The market value of single-family homes in Minneapolis finally has begun to rebound, the city assessor says, but it's happening unevenly around the city.

The 2014 assessments that will help determine 2015 taxes show all but two neighborhoods citywide have bottomed out in median assessed value for stand-alone single-family homes. The exceptions are the Lind-Bohanon and McKinley neighborhoods, both on the city's North Side and both places where the median-value home is less than half the citywide median.

Elsewhere on the North Side, the Harrison neighborhood recorded a 14.4 percent gain in median home value, the biggest uptick among all neighborhoods with at least 100 single-family homes. It's part of the Near North community, where four of six neighborhoods recorded their second year of modest median-value gains.

Citywide, the 2014 median-value single-family home at $181,500 is up 6.8 percent from a low of $170,000 in 2012-2013. That's the first increase since the city's median value hit its prerecession peak of $213,000 in 2007, before plummeting. Assessor Patrick Todd said he expects the proposed 2015 assessments, to be mailed later this month, to be up about 5 percent.

A key dynamic is that sales of so-called distressed homes — those in foreclosure or with mortgages bigger than their value — no longer dominate the market, dragging down values for other homes. Such sales once represented more than half of the local market, but now make up just 11 percent, said Emily Green, who just finished as president of the Minneapolis Area Association of Realtors.

"There are a lot of people getting ready to put their homes on the market," she said, and with high rents, millennial-aged buyers are looking to buy. That bracket of buyers is strong in northeast Minneapolis where, Realtor Michael Gacek boasted, "We're hip. We're cool." And they're willing to trade the lakes of south Minneapolis for Northeast's affordability, said another area Realtor, Kathy Borys.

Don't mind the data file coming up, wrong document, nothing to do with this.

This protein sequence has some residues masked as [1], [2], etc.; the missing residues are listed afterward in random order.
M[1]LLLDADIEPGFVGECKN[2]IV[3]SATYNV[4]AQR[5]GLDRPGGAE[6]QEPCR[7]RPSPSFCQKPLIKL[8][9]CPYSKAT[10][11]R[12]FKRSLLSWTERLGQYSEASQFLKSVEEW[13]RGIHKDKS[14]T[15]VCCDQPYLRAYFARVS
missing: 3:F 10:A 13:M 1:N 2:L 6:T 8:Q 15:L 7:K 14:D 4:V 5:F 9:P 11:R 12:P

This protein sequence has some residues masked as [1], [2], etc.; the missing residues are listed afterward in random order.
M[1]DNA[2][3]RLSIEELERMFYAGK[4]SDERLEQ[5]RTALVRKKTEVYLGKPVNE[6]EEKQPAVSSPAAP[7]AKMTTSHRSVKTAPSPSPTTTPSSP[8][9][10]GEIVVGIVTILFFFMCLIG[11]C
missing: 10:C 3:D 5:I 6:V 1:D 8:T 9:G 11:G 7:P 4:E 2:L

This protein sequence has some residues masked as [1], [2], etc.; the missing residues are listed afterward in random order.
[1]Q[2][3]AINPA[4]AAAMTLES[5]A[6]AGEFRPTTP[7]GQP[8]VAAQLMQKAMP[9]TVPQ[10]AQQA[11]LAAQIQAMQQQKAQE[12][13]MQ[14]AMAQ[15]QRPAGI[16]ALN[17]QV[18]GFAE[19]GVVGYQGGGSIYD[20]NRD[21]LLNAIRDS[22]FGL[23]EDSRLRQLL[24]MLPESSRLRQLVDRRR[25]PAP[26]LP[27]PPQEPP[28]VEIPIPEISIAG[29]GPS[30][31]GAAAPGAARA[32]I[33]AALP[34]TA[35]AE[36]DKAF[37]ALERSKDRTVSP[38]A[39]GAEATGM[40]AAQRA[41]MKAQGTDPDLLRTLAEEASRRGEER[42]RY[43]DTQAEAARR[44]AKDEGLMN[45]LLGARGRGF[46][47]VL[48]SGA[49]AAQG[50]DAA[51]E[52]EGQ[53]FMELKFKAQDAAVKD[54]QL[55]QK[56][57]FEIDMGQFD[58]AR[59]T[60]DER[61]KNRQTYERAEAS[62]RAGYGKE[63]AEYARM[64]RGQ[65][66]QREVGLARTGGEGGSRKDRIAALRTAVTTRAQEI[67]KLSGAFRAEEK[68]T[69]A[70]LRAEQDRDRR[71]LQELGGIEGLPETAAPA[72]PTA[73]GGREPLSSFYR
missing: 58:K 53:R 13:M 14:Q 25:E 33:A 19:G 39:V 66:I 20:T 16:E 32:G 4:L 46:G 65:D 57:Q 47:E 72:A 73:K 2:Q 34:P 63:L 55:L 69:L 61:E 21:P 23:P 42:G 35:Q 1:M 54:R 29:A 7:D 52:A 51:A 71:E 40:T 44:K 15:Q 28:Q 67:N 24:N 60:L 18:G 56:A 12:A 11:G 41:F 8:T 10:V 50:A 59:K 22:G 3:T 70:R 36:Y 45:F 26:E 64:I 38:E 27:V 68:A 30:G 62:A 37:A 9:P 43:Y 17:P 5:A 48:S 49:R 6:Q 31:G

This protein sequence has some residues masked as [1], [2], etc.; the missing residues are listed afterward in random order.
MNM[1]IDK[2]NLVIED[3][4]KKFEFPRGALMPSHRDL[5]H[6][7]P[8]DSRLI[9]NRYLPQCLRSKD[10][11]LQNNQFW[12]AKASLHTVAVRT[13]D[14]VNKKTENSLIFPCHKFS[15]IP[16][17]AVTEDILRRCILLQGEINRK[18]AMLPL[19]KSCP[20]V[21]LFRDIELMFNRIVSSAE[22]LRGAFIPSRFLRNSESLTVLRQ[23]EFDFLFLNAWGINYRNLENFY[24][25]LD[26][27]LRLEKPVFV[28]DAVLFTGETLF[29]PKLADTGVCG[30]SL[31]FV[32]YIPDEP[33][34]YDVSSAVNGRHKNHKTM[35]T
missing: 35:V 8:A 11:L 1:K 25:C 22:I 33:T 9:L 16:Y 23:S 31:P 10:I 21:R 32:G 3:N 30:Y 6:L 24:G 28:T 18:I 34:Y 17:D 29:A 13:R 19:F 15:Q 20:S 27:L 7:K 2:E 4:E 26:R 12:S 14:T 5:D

As measured by city assessors, median home values bottomed citywide a year or two after median home sales compiled by the Minneapolis Area Association of Realtors, which hit bottom in 2011.

That's because the data sets measure different things. The assessor values more than 76,000 homes rather than just several thousand that sold. The assessor data are solely for detached single-family dwellings, while Realtor data also include condos, townhouses and twin homes. Moreover, the Realtor data include sales of foreclosed and short-sold homes, while the assessor typically makes market judgments based on arms-length sales of homes.

In general, home values in Near North bottomed out a year earlier than in the newer Camden area farther north, where Realtor Deb Wagner said homes north of the railroad tracks sell more easily. Harrison's city-leading gain reflects its proximity to downtown, housing stock and lack of airplane noise, Green said.

Changes in home values are significant because they represent close to two-thirds of the city's tax base, although they're not taxed as heavily as commercial-industrial property. The city's residential tax base in 2014 was valued at $23.5 billion, compared with a high of $26.6 billion in 2007. Commercial property topped out at $7.3 billion in 2008 but has slipped to $6.5 billion. Part of the slack has been taken up by apartments, which set a post-2000 record value of $4.7 billion in 2014. That's up by more than $1 billion from the previous year, with more than half of the gain coming from new construction rather than increased valuation on existing buildings.

The run-up in tax base appears likely to continue, with the city announcing that it approved another $383.5 million in residential property in 2014, most of it in apartments or condos. That was part of a record $2 billion in approved construction, a figure jacked up by the construction of the new $1 billion Vikings stadium, which won't pay property taxes, and spinoff development, which will.